A Flight Instructor’s Review of X-Plane 11
There are many features built into X-Plane 11 that make it an ideal tool for flight training, whether you’re a student pilot, getting your instrument rating, or just looking to maintain proficiency. Let’s take a look at those features and how you can use them to your advantage to become a safer and more proficient pilot.
All flight simulators have a pause feature, and X-Plane 11 is no exception. This is a hugely useful tool because it will give you extra time to think and prepare for what is coming next to do it correctly, instead of rushing yourself and practicing bad habits.
Press ALT+R on your keyboard to enter the reply mode, or use the dropdown menu (Flight -> Toggle replay mode). From there, you can use the slider to go back in time and review any point during the current flight. This is an incredibly useful tool for practicing without an instructor, allowing you to debrief yourself and analyze how you could have improved a particular maneuver, instrument approach, etc. To exit the replay mode, you can press ALT+R again.
Press the letter M on your keyboard to display the map, or press the pinpoint button in the upper right of the menu bar. You will find the features here useful for two reasons:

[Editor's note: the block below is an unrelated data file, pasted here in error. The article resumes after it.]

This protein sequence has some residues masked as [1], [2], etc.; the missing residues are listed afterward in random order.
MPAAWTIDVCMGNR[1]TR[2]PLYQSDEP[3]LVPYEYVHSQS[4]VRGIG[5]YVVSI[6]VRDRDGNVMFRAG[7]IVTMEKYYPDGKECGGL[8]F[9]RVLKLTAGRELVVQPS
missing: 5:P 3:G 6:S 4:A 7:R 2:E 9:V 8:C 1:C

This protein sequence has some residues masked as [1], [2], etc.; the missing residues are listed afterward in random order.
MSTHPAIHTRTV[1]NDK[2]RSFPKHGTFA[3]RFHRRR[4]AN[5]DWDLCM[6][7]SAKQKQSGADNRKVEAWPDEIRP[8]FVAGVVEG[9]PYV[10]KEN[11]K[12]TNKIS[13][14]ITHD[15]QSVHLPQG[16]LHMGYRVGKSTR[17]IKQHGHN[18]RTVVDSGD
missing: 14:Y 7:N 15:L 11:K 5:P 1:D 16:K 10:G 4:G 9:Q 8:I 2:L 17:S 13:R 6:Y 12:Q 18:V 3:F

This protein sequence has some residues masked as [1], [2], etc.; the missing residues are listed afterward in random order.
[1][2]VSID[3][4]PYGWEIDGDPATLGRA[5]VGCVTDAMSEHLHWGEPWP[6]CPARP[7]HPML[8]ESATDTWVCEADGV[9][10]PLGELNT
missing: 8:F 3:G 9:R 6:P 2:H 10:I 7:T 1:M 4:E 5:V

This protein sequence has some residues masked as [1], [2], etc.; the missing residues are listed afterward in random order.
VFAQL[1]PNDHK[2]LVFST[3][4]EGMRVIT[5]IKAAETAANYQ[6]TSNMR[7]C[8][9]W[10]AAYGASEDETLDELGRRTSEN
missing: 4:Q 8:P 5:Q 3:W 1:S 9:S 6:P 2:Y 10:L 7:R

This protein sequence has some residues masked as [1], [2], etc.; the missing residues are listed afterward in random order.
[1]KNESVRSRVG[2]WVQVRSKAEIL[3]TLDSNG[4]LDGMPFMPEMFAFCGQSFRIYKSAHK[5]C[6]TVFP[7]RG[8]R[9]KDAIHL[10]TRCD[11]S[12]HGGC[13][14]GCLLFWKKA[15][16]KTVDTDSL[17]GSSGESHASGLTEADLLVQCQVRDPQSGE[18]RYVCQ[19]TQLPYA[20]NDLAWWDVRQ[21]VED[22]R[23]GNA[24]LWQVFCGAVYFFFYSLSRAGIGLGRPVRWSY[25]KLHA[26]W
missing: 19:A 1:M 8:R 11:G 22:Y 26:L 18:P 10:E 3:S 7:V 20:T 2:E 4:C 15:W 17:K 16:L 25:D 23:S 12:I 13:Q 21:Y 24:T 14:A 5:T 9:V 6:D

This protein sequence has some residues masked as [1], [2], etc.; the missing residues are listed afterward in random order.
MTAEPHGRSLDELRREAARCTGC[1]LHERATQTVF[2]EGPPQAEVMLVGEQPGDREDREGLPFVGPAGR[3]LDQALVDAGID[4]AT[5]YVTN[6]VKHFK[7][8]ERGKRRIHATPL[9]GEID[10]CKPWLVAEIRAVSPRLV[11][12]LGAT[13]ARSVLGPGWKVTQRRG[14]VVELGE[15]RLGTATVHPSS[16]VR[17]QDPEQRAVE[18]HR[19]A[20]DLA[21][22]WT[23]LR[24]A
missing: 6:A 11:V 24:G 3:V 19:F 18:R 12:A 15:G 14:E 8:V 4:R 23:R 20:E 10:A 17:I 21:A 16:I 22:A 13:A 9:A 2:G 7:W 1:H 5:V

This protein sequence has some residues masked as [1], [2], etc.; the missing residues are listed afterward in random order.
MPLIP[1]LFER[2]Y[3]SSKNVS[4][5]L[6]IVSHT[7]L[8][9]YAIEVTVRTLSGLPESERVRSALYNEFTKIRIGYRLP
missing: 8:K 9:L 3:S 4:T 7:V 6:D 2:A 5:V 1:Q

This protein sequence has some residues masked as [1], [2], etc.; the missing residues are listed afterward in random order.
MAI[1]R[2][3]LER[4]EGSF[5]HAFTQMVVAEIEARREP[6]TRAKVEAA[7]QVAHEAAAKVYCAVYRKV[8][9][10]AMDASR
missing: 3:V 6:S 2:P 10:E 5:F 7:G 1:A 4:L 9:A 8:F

Did you just try flying a turn around a point or S turn across a road, and want to see how accurate your ground track was? The map lets you do just this, showing a complete history of your ground track.
If you find and click the aircraft labeled “You”, it will reveal a menu that allows you to instantly adjust the position, altitude, heading, speed, and pitch attitude of the aircraft. To reposition, simply drag the aircraft to the desired location on the map. This is especially useful when you want to practice VOR navigation from a particular point.
Related to the previous tip, once you position the aircraft in an initial condition (position, flap configuration, etc.), you can save a scenario file, that way you can quickly return back to it for repetitive practice without having to reset all the different parameters. Go to File -> Save Flight, then change the slider to “Situation” and choose a relevant name for your scenario. Finally, save the file.
When you’re ready to load the scenario, go to File -> Load Flight. While you can load any of your scenarios by just clicking the corresponding row and pressing “Load Flight,” it can often be quite useful to assign a keyboard or joystick command, allowing you to reload the scenario with the press of just a single button for the ultimate efficiency.
Learning to manage failures is a critical part of flight training. X-Plane allows for great flexibility in what failures can be activated and how they may be triggered. The best part is that you can configure failures to randomly occur after an average duration of flying time. In this way, before you start up a solo flight, you could select one or two failures you would like to practice, yet still introduce the important element of surprise regarding when the failure will be triggered.
In this case, an engine fire will occur on average 30 minutes into your flight (the exact time will randomly vary). It’s also possible to trigger a failure based on your manual keyboard command, or upon reaching a particular airspeed/altitude.